Posts Tagged ‘tourists’

Not my original choice.
Not even my second original choice.
But something I decided might be a little bit different.

X is for Xenophobia

flagsSomething everybody probably considers (or certainly should!), before moving to a completely different country, is how they will be accepted by the locals; the people who become neighbours; colleagues; friends and possibly even family.

It would be naive, I think, to expect everybody to welcome you with open arms, particularly if you are coming over looking for work. In a time when local unemployment is high, nobody is going to appreciate “the foreigners” who come in “taking locals’ jobs”.

Sound familiar?

Regardless of whether it affects you or not, it’s a sentiment that is difficult to get away from in the media in ANY country.

Obviously, we are in the fortunate position of not needing local jobs so this isn’t something we have experienced here, but I would imagine that it happens here just as it does anywhere else.

We are also fortunate that we have never really experienced any form of xenophobia or prejudice based on the fact that we are English living in Portugal.

People have been, on the whole, very friendly and accommodating. The Portuguese are a sociable lot anyway, and even as we struggle along with the language, we find ourselves welcomed in by people who will often go out of their way to speak to us in our native language rather than theirs.

Sure, there have been (many) times when “Fala Inglês?” has been met with a po-faced “Não!” (often followed by fast-paced Portuguese on their part and mindless nodding on mine!) but even when there have been clear language barriers, we have never been made to feel unwelcome or alienated.

confusedJake’s first head of year, when we moved here, spoke little English (school teachers who don’t speak English cause me the most fear because it’s such an important thing to be discussing: schooling, and I’d hate to misinterpret something!) but he was very enthusiastic about having Jake in his class at a time when it was absolutely CRUCIAL that Jake be welcomed in. He (the teacher) went out of his way to speak to us in English, helping both us (as new arrivals in the country) and himself (wanting to improve his language skills) and spent considerable time ensuring that Jake understood what he needed to in their classes together (he was the science teacher). It was lovely, and it really made a difference.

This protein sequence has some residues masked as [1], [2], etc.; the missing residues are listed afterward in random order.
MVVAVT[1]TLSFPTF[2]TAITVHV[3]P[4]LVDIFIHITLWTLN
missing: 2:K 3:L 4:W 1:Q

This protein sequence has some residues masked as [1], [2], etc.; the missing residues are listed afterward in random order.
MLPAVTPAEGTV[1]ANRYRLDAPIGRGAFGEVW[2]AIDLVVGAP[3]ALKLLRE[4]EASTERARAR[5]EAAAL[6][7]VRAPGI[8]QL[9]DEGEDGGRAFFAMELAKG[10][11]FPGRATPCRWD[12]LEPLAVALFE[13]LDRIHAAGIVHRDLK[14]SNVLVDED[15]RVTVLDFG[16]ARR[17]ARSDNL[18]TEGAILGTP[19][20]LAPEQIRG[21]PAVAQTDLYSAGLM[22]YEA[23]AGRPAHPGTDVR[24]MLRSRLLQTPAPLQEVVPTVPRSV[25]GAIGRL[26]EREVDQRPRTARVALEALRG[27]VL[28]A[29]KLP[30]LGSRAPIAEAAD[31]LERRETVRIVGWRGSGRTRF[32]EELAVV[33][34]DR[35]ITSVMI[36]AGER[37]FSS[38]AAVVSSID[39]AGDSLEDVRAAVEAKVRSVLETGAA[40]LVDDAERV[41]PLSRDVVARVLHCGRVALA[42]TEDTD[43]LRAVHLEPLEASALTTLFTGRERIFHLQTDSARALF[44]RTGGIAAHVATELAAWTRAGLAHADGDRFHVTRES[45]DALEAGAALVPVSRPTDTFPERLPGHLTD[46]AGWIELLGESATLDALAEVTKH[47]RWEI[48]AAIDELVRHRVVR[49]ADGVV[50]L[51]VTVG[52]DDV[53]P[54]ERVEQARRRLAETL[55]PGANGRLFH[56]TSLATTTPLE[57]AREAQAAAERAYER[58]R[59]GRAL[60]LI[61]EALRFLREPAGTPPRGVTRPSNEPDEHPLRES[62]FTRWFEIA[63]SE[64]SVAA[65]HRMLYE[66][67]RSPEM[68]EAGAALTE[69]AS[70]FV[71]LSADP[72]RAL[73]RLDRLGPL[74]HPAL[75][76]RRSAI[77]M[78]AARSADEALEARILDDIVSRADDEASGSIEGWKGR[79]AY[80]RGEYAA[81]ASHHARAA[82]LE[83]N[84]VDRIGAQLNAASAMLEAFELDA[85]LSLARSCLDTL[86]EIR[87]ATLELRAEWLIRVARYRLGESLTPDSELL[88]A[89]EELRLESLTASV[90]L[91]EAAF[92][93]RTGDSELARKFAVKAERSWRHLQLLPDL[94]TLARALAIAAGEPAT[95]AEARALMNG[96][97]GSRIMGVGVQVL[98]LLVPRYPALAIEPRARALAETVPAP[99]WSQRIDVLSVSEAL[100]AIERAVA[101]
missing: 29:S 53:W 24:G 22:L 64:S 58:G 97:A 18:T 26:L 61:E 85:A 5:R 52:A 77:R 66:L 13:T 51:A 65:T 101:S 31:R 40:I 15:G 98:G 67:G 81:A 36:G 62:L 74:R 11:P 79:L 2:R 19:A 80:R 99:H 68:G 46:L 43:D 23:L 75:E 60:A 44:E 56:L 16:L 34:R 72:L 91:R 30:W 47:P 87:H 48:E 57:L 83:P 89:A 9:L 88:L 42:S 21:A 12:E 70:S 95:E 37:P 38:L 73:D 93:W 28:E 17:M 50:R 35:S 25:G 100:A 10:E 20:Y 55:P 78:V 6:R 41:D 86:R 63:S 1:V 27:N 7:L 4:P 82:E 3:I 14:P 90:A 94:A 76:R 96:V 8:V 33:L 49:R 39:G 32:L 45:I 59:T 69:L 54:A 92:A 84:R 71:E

Some teachers are more old school, of course. Eliot’s first teacher (she’s been mentioned before!) was a formidable force of nature. I kid you not! She spoke (or claimed as such, anyway) no English whatsoever so meetings between us were terrifying (I can only imagine how Eliot felt!)

Having said that, at no point did I ever feel that she held our lack of language skills against me or, more importantly, Eliot. We still see Professora Ana on a fairly regular basis (she teaches a class at Eliot’s current school) and she still scares the bejesus out of me, but she’s lovely really. Friendly and approachable, even in the face of my pigeon Portuguese!

Now, I suppose all of the above is helped by the fact that we live in a tourist area. The locals, in general, are used to being amongst English (and Germans and Dutch and Aussies and many more!) and I am sure that the fact that we actually live here goes unnoticed by many in our day to day life.
It is entirely possible that it would be very different if we had moved to a small village in the hills. I can’t speak for those people. I’m sure there are communities where “outsiders” or “immigrants” (which is what we are!) are ostracised, particularly as not everybody who moves to a different country is quite so mindful of their new locale.

I am certain that there will be pockets of English who live like they are still in England (I’m choosing the English just as an example. Not because other nations are not guilty of this also)They make little or no effort to learn or speak the local language, they don’t socialise beyond their little group of English friends, and they wouldn’t be seen dead eating the local cuisine.

It happens in England, right? I have no doubts that it probably happens here too, and in these cases you could argue that the locals would have every right to feel somewhat resentful. It puts out an erroneous impression though, both of the English and of the Portuguese, and it’s a shame. But, I suppose, it happens world over.

At the end of the day, if you move to a new place with the intention to RESPECT that country, its traditions and its locals, I am fairly certain that you will usually be welcomed openly.

Certainly in the Algarve, we have encountered very little prejudice against us for being English. We have made an effort to get out and make friends, to learn the language and to generally get along.

That’s what life’s about, right?


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Oh, the irony of this post!

There’s one thing I’ve realised since our move to the Algarve.

Time is like money. However much you have of either, it is never enough!

T is for Time